Op-ed: Cracking down on China’s shady shell corporations

A Chinese policeman guards in front of a giant portrait of the late chairman Mao Zedong on the Tiananmen Gate at Tiananmen Square in Beijing, China.

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When you think of anonymous shell companies, you might you might think of illicit activity being done by shady criminal groups, or tax cheats trying to hide their money, or crooked foreign officials trying to swindle populations.

But there’s one other thing you should think of: the Chinese Communist Party (CCP).

While it hasn’t gotten nearly as much attention as some other topics regarding the Chinese government, anonymous shell companies have proven a key component of the country’s recent rise.

More importantly, these shell companies – which prevent investigators from successfully tracking financial flows – have proven to be key tools in both the CCP’s corrupt and tightening grip on the country and its expansionist efforts abroad, all aimed at increasing the influence of the People’s Republic of China and eroding American power and American interests.

For instance, look at Beijing’s Belt and Road Initiative (BRI). While the CCP spins the initiative as mere economic expansion, and global integration, further examination reveals far more suspect, and far more corrupt, dealings – often with anonymous shell companies at the core.

From Southeast Asia to Africa and even Europe, the BRI has relied on anonymous shell companies to hide payments to corrupt officials abroad, greasing their palms in order to sign sweetheart deals with PRC officials and state-affiliated entities.

These shell companies – which prevent investigators from successfully tracking financial flows – have proven to be key tools in both the Chinese Communist Party’s corrupt and tightening grip on the country and its expansionist efforts abroad.

As a report from the Hudson Institute’s Kleptocracy Initiative found, the Belt and Road Initiative “supercharged kleptocracy throughout the developing world, with bribes and unprecedented opportunities for embezzlement” – much of it reliant on anonymous shell companies, blocking both journalists and anti-corruption activists from uncovering the details of the crooked deals.

Not only has the BRI continued to undercut American efforts elsewhere, but the CCP has also relied on anonymous shell companies to prop up the rogue regime in North Korea. Just this year, the Department of Justice indicted dozens of people for laundering billions of dollars through anonymous companies, all in order to help develop North Korea’s nuclear program.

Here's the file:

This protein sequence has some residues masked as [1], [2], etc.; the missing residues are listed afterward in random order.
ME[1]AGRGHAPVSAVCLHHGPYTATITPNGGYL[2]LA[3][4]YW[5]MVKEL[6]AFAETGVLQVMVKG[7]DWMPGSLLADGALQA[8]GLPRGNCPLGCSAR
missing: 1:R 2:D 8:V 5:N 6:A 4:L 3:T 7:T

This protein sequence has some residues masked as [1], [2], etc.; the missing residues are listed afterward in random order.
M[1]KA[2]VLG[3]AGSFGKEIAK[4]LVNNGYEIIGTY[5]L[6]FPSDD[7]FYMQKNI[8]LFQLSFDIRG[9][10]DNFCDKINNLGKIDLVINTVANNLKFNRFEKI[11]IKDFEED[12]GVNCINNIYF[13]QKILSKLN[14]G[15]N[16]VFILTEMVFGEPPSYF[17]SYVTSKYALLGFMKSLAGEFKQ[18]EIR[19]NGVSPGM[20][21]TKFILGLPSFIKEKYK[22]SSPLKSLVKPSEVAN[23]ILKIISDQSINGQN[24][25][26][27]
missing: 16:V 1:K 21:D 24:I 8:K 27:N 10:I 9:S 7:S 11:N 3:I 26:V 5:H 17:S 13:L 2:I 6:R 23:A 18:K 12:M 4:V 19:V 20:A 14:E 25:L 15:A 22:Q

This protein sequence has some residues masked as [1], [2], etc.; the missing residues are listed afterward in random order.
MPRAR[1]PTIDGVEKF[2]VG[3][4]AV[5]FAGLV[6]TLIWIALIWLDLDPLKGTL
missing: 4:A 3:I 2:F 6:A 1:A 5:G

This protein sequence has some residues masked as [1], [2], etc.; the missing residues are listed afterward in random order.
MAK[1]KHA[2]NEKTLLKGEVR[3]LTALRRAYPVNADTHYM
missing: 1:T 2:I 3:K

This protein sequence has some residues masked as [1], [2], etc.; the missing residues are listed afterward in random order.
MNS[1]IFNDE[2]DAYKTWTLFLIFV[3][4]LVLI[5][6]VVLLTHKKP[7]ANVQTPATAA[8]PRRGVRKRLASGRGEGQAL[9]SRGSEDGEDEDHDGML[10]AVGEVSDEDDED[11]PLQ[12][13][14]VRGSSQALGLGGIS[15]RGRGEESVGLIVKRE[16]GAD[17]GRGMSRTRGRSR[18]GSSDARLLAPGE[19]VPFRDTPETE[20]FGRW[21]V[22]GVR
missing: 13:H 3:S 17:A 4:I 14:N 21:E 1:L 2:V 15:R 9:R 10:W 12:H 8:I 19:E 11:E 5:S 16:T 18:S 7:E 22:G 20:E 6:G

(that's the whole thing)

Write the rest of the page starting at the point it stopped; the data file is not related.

Or look at the role anonymous shell companies play in the CCP’s domestic stranglehold. Like other corrupt authoritarian powers in places like Russia and Iran, the CCP often seems more interested in pillaging its populace than in providing things like basic freedoms.

More often than not, anonymous shell companies are at the center of these corrupt, oligarchic schemes. To take just one example, the Panama Papers revealed global graft operations hidden behind anonymous shell companies – with some 40,000 anonymous shells tied directly to politically influential Chinese nationals, including Chinese president Xi Jinping’s brother-in-law.

The revelations also pulled back the curtain on a number of other CCP higher-ups, all of whom mask their looted millions behind anonymous shell companies.

Even the CCP’s greatest human rights atrocities have grown reliant on anonymous shell companies. In Xinjiang, where the CCP has constructed the greatest concentration camp system the world has seen since World War II and where the CCP has forcibly jailed millions of Uyghurs and Kazakhs because of their ethnicity, Beijing has relied on anonymous shell companies to hide its financing.

One paramilitary organization used by the CCP in Xinjiang relied on hundreds of thousands of anonymous shell companies, all to obscure how Beijing bankrolls its massive crimes.

Easier than getting a library card

Clearly, anonymous shell companies are key to the CCP’s designs. But there’s one unfortunate reality buried within all of these details, and all the ways China uses and abuses anonymous shell companies.

The greatest provider of anonymous shell companies isn’t in Beijing, or in other traditional offshore havens. It’s right here in the U.S., where obtaining an anonymous shell company is often easier than getting a library card – and where the Chinese government has turned time and again for many of its anonymous needs.

Thankfully, the U.S. is finally on the verge of eliminating this scourge. The National Defense Authorization Act of 2021, which became law on January 1, 2021, included our legislation – the ILLICIT CASH Act – that will effectively ban anonymous shell companies once and for all. The move will not only be the U.S.’s biggest anti-corruption reform in decades, but will eliminate one of the favorite tools of the criminal and corrupt around the world.

Needless to say, there are many reasons to celebrate our legislation’s passage. It will finally end one of the favorite tools of cartels looking to hide their profits, and oligarchs hiding their looted wealth from battered populations. And it will include critical reforms to our country’s anti-money laundering tools, bringing our anti-money laundering laws into the 21st Century.

Thanks to its strong bipartisan support, it will also illustrate American unity and American strength. And perhaps most importantly, it will take a hammer-blow to the Chinese Communist Party leaders who are bribing officials abroad, constructing concentration camps at home, and undercutting American interests wherever they get the chance.

 Sens. Mark R. Warner, D-VA, and Mike Rounds, R-SD.


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